Last week in an unlikely place of beauty—Edina, MN, known for its wealth and whiteness—a whole bunch of people gathered to listen, contribute and participate in Christianity 21. This is my reflection on that time. A word/warning–I was a volunteer. I missed out on sessions I really longed to hear like Debbie Blue, Makeesha Fisher, and Lisa Domke. I bounced in and out. I spent time seeing and participating in stuff around, and not necessarily IN Christianity 21.
So, like so many others from the event, it has taken me quite a few days to process what this feeling is that I am sitting in, left with, hanging on to, watching unfold. What I can say unequivocally is that I feel deeply grateful to have had the opportunity to participate. It was a bit like watching history get made. Here are my standouts:
- Mike Croghan and Amy Moffitt. Mike has been a bloggy friend for a long time, and asked if my beloved and I would be able to host him and his really awesome friend. I had been holding the space in our home open for just such an ask (could insert a stewardship lesson here, but I will save that for another time). For 5 days my home was filled with laughter, tears, kindness, intelligence, and goodness. I got some serious hang time with people who have forever helped me be a better person. Christianity 21, like the Great Emergence event last December, has first and foremost been about new, deeper, unexpected relationships. I met a lot of people at #c21, and am left with this reminder of the gifts that lie ahead when we open our selves, our homes, our lives to one another.
- I was a concierge, which means I was assigned to a few presenters to help them get from place to place, and made sure that their needs were being met (like, do you have enough food, water? Do you need anything that I can get for you? Etc.). I was assigned to my friends Seth Donovan and Nadia Bolz-Weber, as well as offering rides and other duties as needed to 11 other folks. I can’t imagine a time where I will be someone up there, presenting on something, sounding all smart and innovative. And I am ok with that. But what a joy to be out here, doing what I DO do best: hospitality and helping. I love that I got to be a part of something that for me flattened the hierarchy and said that what each of us brought was important–vital even–to the conversation. No, I wasn’t able to be in each session, but I was invited to take part, and I did that, and it feels like a little glimpse into what Kingdom work can be about. In listening to others, it seems like everyone felt like they got to do this, in their own way. And isn’t that a beautiful thing? participation in deep, true, authentic, transforming ways.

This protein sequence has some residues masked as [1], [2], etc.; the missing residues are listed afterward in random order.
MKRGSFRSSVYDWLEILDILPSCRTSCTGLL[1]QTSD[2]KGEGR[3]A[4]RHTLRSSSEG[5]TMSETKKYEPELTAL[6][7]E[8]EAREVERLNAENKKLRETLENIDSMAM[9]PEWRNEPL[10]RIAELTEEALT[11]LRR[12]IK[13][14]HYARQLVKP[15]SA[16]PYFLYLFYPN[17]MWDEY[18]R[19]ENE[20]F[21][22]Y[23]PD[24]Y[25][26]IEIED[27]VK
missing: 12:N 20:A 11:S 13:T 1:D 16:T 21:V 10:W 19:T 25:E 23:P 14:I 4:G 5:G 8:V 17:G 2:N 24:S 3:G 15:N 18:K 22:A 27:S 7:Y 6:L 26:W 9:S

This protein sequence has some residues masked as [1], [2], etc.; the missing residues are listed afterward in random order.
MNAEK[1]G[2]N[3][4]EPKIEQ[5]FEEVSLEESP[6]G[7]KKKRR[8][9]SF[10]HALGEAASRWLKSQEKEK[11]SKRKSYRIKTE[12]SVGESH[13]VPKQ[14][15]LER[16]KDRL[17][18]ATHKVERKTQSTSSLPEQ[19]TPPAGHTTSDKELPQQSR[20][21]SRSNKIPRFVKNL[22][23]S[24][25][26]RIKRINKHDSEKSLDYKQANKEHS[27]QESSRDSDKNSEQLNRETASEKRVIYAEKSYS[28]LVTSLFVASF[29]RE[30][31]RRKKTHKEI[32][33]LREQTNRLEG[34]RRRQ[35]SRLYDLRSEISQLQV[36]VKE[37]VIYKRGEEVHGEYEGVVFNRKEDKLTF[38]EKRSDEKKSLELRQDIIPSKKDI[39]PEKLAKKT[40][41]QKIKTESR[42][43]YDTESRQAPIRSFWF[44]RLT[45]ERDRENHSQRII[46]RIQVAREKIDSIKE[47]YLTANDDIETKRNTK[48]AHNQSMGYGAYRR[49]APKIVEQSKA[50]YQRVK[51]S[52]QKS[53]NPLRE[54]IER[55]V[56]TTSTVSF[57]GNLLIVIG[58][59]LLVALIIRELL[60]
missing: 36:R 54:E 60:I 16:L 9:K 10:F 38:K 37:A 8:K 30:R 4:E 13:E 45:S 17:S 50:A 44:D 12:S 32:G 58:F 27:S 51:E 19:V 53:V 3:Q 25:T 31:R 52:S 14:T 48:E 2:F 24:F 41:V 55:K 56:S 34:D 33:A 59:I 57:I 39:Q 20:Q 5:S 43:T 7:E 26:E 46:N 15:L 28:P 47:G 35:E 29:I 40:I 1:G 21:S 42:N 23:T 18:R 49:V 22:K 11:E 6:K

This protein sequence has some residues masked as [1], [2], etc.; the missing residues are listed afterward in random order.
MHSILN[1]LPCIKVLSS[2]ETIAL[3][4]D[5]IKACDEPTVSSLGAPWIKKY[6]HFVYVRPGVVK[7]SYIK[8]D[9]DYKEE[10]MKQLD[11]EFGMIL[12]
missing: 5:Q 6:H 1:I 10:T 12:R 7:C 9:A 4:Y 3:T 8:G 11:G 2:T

- I don’t want to gush and gush about JoPa, but in order to really get at the heart of this thing and I have to gush a little bit. Seth Donovan said “i watched two straight, white men spend (and disrupt) their privilege. they had access to venues, connections to people, support from sponsors, budgets to watch, and reputations to maintain, and they organized an event that supported the leadership and voices of folks who have been asked to take the backseat in the church. and asked other folks who have similar privilege to show up for it. and we were transformed.” So right on. They dreamed up an event that may not have made economic sense, but for sure made Kingdom sense. They could have done the same old same old and given the “big names” top billing, more time, more _____. But they didn’t, they held to this crazy ass economy of G-d, that there was an abundance in “unlikely” places, we sat at the feet of each other, all of us. In the Kingdom sometimes the last are first and the first ARE last, right? And the thing is, the rewards of this may not even be realized anytime soon. Brave. Humbitious. Beautiful. Well done, JoPa.
- Queermergent. I had the privilege of spending time with a new and good friend, @mojojules aka The Wonderer. After Jenell Paris‘ presentation, in which she posed the question “Is homosexuality a sin?” there was some chitter chatter on the tweets, some butts (like mine) shifting in the pews and a real desire to continue the conversation about being queer and Christian. So–again, like at the Great Emergence in Memphis–we made it happen. Jules offered us a place and time to meet. So, late on Saturday, about 15 (??) of us gathered in the lobby of the hotel and spent time. We asked questions and came out about where we were in our own journeys of the faith and queer wondering. The conversation was honest, rich, and challenging at times. I was reminded again why having a queer voice and presence in the 21st century church is so vital. We are a gift, we are a part of the Body of Christ, we are an other to some, a friend and family member to so many.
- I am torn; I want to name names, gush and go on about people. I want to give props to people, not for what they said but for who they are. You each warm my heart and spoke to me, whether we met and spoke, or in many cases, not. I connected with some, others I just observed awkwardly. I don’t want to name names, so as to not forget anyone. So if you were there, whether we connected or not, you are on my list. Thank you, all of you. And a special wink and smile for you who I call friend. You shaped me most of all. I look forward to next time.
I will be purchasing the C21 Multi-Media Pack. I look forward not only to hearing more, listening more closely, but to looking for (like JoPa did) those voices that are shaping the 21st Century church. Perhaps one of those voices, people, ideas, things is right here in my possession and its dying to be shared. I feel invited. I feel connected. I am so grateful.
Check out the #C21 hashtag on twitter for other blog posts, links to resources, and some killer quotes and people. So very grateful. Thank you (you know who you are, yes you. Thank you. And you, and you and you.)